The structure is nearly 131ft (40m) in length and weighs around 46 tonnes. It was lowered into place by a specialist crane weighing 200 tonnes.

The new gantry spans the width of the M6 and was installed at the weekend near Corley Services between junctions 3 (Coventry / Nuneaton) and 4 (Coleshill). 

It will house the technology responsible for providing safety information to motorists as well as advising drivers of changes in variable speed limits to help traffic flow more smoothly.

Highways England captured timelapse footage of the painstaking work that took place overnight while the road was at its quietest.

Highways England Assistant Project Manager, David Croser-Drake, said: “We planned this work meticulously to ensure that we could get the M6 open on Sunday morning as quickly and as safely as possible.

This is a really exciting milestone in this major upgrade of a busy stretch of the M6 and once completed will ease congestion and provide smoother journeys for those using it.”

Once finished, the new-look stretch of the M6 will feature:  

  • Three controlled motorway lanes, retaining the hard shoulder from junctions 3a to 4 where the motorway will tie into the existing controlled motorway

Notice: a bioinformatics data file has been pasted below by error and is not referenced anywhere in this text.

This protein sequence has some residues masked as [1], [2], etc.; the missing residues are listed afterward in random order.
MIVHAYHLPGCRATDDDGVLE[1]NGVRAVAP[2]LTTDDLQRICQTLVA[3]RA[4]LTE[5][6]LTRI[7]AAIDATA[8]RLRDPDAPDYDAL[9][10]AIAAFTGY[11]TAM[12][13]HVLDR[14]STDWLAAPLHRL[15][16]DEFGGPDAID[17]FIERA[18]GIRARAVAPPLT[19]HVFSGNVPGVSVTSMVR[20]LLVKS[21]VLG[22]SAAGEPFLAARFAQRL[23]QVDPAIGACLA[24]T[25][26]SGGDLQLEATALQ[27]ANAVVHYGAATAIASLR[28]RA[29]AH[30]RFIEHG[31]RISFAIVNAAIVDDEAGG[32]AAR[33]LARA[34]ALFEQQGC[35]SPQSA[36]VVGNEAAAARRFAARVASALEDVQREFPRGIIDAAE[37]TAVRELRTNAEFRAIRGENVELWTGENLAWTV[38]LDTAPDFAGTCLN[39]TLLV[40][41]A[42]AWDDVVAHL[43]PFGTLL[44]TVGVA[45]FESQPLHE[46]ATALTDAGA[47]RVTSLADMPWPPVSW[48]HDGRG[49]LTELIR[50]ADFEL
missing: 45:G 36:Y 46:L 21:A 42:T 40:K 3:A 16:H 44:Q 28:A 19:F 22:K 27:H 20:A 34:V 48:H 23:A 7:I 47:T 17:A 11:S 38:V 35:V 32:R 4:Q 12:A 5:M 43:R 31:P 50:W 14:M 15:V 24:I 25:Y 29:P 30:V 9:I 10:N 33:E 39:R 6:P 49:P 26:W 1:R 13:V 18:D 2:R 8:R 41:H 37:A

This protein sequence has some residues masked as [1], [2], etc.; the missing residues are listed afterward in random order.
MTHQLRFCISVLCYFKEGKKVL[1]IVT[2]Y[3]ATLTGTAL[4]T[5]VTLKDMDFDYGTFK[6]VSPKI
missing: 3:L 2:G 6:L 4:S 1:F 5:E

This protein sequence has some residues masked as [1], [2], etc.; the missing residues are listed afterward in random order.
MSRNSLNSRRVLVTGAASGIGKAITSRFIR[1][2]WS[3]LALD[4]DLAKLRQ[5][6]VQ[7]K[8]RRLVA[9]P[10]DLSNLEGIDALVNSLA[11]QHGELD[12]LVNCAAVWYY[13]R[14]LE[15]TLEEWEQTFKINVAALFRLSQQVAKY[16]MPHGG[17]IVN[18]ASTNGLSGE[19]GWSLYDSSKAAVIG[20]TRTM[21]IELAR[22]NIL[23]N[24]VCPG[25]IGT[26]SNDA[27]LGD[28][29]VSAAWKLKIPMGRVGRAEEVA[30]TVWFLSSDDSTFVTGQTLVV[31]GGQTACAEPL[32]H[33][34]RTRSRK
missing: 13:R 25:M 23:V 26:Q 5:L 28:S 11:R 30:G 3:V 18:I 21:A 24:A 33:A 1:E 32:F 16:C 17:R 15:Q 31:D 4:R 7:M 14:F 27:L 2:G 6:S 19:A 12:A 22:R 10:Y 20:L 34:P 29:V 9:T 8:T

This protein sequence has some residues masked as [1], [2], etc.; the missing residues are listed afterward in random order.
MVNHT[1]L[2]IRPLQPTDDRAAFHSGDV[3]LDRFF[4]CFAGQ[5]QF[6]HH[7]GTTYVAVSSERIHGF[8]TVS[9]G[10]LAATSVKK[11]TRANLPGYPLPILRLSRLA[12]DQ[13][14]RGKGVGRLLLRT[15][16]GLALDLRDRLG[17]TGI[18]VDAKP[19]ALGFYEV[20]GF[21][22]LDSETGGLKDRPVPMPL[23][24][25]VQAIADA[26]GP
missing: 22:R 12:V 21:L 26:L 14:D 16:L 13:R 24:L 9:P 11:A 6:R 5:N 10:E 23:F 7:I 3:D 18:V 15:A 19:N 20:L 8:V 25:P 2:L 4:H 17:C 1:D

• A four-lane smart motorway between junctions 2 to 3a with a hard shoulder next to the current ‘climbing lane’ travelling eastbound  
  • Installation of new electronic information signs and signals, radar detection and CCTV cameras – these will be used to vary speed limits which allow management of traffic flow and incidents  
  • Nine emergency areas to use in place of the hard shoulder  
  • Improved central reserve barrier made of concrete to improve safety  
  • Two new noise barriers at Potter’s Green and Goodyers End and low noise surfacing on the road

Some 70 people worked on the installation on Saturday evening with the M6 open to traffic by 8am on Sunday (March 31) morning.

Elsewhere, Highways England has completed a £265 million project to add extra lanes and new technology to a 19-mile stretch of the motorway between Crewe and Knutsford – the most significant change since the M6 first opened in Cheshire in 1963.

A fourth lane has been introduced in each direction and a total of 258 electronic signs, 104 traffic sensors and 70 CCTV cameras will help tackle congestion and improve journey times for around 120,000 drivers every day.

The upgrade is the first of four smart motorway schemes to be finished that will increase the M6’s capacity by a third on 60 miles of the motorway between Coventry and Wigan.

And there’s also good news for motorists in North Tyneside with more than 80,000 drivers a day are experiencing safer and smoother journeys thanks to the opening of the North East’s first ever triple decker junction.

The £75 million Highways England Coast Road scheme has been opened on time and traffic is now able to use the new section of road. This means that drivers will no longer have to negotiate the roundabout and can continue straight on along the A19.